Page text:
The intention is to create art that is not only relatable, but also influential, prompting positive actions and inviting viewers to engage actively. Engagement can eventually manifest in several ways, for example, by joining advocacy groups, or participating in petitions to bring forward to political leaders and to ultimately press our government to regulate the proliferation of guns and place laws promoting gun safety.

I had the fortune to exhibit both America’s Teddy Bear and Harvesting Graves at a Franklin Windows here in Brooklyn. I received dozens of comments and even donations to help the Teddy travel to other locations, but the most meaningful was when the owner of the gallery and I organized a vigil for the students, teachers, and families of Uvalde Texas, after the tragic school shooting at Robb Elementary School. America’s Teddy Bear was up in the windows when this tragedy happened. People came together as a community to grief and support. This was the most touching occurrence and perhaps when I have felt the biggest impact of my work.

It is in moments of sincerity and reflection like this when action takes shape.

Your passion for important topics like gun violence, racial and social injustice and inequality clearly shows in your work. Are there further specific causes you are passionate about and which you would like to explore in the future?

Yes, I would like to do more pieces about the environment and our planet. I am now working on my first Public Art piece, and it is about water; it is a sculpture that takes the form of a giant sponge twisted on the middle evoking the silhouette of an hourglass. It will be unveiled this Fall on Riverside Park North, in New York City. I am also interested in continuing my work and advocacy about gender violence, particularly about the staggering amount of feminicides that take place in my home country, Mexico, and in Latin American countries in general.

I came across your work on The Altruist, an art collective that exclusively donates all profits of sold art to non-profit organizations. When did you first start collaborating with The Artruist. What do you gain from the collaboration?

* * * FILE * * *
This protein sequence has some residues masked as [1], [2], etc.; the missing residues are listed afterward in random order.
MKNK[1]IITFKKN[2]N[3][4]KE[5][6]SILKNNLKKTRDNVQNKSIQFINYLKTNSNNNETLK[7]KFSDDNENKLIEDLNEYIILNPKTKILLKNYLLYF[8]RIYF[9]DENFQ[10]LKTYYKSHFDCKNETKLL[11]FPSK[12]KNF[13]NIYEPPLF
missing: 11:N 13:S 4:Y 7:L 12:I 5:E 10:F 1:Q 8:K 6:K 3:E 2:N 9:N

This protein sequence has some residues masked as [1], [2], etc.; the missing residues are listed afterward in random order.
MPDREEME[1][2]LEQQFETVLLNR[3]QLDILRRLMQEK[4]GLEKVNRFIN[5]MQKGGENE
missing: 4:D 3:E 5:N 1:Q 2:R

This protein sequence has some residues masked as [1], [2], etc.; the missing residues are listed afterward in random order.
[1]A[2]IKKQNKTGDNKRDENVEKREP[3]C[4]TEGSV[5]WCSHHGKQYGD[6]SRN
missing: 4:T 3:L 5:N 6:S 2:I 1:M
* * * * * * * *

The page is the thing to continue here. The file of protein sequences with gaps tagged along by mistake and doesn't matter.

I believe we started collaborating in May 2021. I love the selflessness of The Artruist! I can’t donate money to all the organizations I would like to, but through The Artruist, I get to donate my work, so that those donations reach all kind of worthy organizations. It’s very gratifying to know that people like and buy my work, and that the money goes to a good cause.

Your sculpture “Liberation Red” is dedicated to the resilience of the women in Iran. Can you please explain the idea behind the sculpture.

The image of the lipstick with a fist sticking out on top originated with La Feminista (The Feminist); an illustration I did in March 2020 that is part of my larger project called Lotería: La Suerte Que Habla (Luck Talks). Loteria: Luck Talks is an exhibition and game inspired by the traditional Mexican bingo; a game played with a deck of cards instead of numbers. It features a repertoire of images that reflect on, celebrate, and denounce contemporary issues related to cultural, social, and political conflicts facing modern Mexico. On March 3, 2020, the largest march to denounce inequality, women violence, and the growing number of feminicides, took place in Mexico City. I created La Feminista in support to all these causes and as part of my Loteria collection of cards. Later, after watching the horror happening in Iran after the killing of Mahsa Amini, I started sculpting the image. The first sculpture was dedicated to the women in Iran, and I chose the color and name specifically for them; I have the image in my head of beautiful and strong Iranian women wearing bright red lipstick. Liberation Red is now part of a collection of sculptures I am calling “Fisticks”– with the same form but different colors – evoking different issues within the larger umbrella of Women Rights. I have “Fierce Fuchsia” supporting equality in the workspace, “Bruised Purple” condemning domestic violence, and “Black Knight”, evidencing prevalent racial discrimination.